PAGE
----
Beekeeping Tips for February

  1. Activity increases for the beekeeper this month. The trees should be starting to bloom providing pollen. A healthy hive has bees flying on warm days and bringing in pollen. Pollen stores coming into the hive is a sign that brood rearing is taking place. This month is a good time to combine weak colonies (i.e., fewer than 2 frames of bees).
  2. Check hives early this month for adequate food supplies, to verify a queen-right hive and to look for the presence of disease. Be careful that you do not overly expose the brood to cold temperatures while examining the hives. Work bees on sunny days with the temperature near 60 degrees and little wind.
  3. A medium (6-1/4”) frame holds 2-1/2 to 3 pounds of honey and a deep frame holds about 5 to 6 pounds of honey. There should be 6 to 10 or more frames of bees and 10 to 30+ pounds of honey (at least two deep frames). If needed, feed sugar syrup at a ratio of 2 parts sugar to 1 part water (by weight). A colony rearing brood consumes about 10 pounds of food per week.
  4. Consider feeding pollen substitute to stimulate the queen into laying. Build up of brood should be timed so that it is not too early resulting in swarming, but large enough to maximize honey production during the April honey flow.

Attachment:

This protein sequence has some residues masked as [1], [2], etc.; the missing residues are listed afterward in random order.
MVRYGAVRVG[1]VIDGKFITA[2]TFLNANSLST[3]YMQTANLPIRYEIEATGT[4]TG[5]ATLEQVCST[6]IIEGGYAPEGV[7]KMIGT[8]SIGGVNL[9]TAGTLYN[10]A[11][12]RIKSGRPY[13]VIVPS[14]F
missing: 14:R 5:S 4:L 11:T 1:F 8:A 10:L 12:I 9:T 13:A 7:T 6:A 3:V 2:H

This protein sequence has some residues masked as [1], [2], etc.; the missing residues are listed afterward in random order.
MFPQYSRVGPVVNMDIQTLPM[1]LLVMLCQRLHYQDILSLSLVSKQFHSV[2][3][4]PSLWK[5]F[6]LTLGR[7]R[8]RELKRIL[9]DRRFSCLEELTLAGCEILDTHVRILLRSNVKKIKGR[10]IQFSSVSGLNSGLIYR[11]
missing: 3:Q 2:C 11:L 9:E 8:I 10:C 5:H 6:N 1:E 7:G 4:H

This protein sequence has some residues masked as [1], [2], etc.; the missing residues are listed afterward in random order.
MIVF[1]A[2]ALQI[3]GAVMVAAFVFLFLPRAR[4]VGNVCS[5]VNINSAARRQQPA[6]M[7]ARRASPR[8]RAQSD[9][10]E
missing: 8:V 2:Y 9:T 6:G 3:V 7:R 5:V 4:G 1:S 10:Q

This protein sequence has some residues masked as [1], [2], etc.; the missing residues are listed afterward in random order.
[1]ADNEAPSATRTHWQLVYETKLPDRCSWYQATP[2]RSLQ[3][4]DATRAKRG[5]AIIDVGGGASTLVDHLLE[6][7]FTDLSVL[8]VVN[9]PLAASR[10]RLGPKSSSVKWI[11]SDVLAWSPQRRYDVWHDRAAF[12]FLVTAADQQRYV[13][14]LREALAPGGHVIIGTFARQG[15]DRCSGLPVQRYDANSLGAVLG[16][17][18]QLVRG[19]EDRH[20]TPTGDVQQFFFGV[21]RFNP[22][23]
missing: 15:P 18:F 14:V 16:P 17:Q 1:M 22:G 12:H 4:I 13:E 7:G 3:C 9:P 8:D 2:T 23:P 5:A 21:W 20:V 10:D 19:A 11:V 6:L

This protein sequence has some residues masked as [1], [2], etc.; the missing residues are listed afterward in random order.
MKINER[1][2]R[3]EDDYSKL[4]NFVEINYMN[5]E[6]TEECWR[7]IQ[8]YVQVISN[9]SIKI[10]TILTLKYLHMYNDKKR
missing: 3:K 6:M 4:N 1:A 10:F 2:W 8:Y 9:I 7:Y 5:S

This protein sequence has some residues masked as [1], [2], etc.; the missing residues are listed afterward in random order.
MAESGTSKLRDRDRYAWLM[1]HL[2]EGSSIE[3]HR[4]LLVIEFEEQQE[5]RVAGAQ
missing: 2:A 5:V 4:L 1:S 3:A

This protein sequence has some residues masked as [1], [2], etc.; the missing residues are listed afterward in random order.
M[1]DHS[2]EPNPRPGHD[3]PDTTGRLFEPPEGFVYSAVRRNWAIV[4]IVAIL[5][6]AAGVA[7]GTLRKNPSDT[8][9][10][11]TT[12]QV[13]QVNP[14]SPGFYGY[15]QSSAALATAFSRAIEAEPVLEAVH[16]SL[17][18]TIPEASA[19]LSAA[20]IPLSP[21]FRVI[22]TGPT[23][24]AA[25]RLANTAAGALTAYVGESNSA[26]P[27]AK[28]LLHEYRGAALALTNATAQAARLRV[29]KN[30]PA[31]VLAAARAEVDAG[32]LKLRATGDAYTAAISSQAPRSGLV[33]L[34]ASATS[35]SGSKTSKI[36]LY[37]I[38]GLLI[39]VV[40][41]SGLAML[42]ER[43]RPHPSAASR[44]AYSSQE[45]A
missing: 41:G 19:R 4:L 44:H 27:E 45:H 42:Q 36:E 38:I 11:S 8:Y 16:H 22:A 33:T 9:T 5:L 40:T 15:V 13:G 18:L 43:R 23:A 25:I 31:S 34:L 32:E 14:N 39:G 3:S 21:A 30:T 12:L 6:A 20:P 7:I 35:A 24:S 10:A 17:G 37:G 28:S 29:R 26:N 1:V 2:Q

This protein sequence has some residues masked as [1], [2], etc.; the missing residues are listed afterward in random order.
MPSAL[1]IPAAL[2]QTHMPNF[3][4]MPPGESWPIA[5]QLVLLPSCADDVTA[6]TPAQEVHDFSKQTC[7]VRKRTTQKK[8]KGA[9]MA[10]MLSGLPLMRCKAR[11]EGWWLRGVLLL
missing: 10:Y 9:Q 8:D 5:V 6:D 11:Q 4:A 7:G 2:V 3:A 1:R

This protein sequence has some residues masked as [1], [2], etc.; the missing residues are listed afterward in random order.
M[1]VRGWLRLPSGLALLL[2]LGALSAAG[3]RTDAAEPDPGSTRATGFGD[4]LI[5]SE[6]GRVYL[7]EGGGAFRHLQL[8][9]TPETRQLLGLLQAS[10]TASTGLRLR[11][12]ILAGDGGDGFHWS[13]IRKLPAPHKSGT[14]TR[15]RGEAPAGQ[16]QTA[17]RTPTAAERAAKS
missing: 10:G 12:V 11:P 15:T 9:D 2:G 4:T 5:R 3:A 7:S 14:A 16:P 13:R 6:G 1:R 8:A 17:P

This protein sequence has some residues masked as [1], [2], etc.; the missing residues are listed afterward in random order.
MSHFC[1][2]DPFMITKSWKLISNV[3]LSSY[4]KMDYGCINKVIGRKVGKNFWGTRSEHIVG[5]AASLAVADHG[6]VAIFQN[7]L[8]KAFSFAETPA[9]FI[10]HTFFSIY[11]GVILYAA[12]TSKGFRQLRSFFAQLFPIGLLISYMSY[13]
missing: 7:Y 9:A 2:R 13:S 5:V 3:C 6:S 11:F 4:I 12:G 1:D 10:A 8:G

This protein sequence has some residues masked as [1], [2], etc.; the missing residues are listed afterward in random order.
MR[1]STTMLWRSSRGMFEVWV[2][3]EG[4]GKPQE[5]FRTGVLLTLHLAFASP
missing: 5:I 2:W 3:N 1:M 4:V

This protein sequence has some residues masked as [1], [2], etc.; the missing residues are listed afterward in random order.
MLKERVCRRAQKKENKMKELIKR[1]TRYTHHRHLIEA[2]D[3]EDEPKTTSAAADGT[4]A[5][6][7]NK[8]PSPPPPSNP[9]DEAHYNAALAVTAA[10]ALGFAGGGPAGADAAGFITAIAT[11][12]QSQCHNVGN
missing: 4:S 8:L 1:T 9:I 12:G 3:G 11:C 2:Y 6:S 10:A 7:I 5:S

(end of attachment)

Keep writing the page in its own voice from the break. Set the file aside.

5. Check to see if hive boxes have settled over the winter and are leaning. Tilt hive boxes forward slightly so they drain moisture.
  6. Remove entrance reducers near the end of the month if the weather warms and bee activity indicates congestion at the hive entrance.
  7. Move any hives while honey stores are low. It is best to move intact hives at night. Otherwise, pick a cold day when the bees are inside. This is also a good time to find new locations for additional or current hives.
  8. February to early March is a good time to treat with Tylosin if colonies are at risk for foulbrood. Follow product instructions.
  9. Treatment for varroa should be in place no later than February 1 and should be left in place for 45 days, but no longer.
  10. Check stored supers and equipment to confirm all is in good condition for the busy days ahead.
  11. A cool dry day is good for repainting hives.
  12. February is a good time to prepare frames with thin surplus foundation to later make comb honey.
  13. Ordering queens for this spring and/or package bees? Don't delay any longer; get them ordered!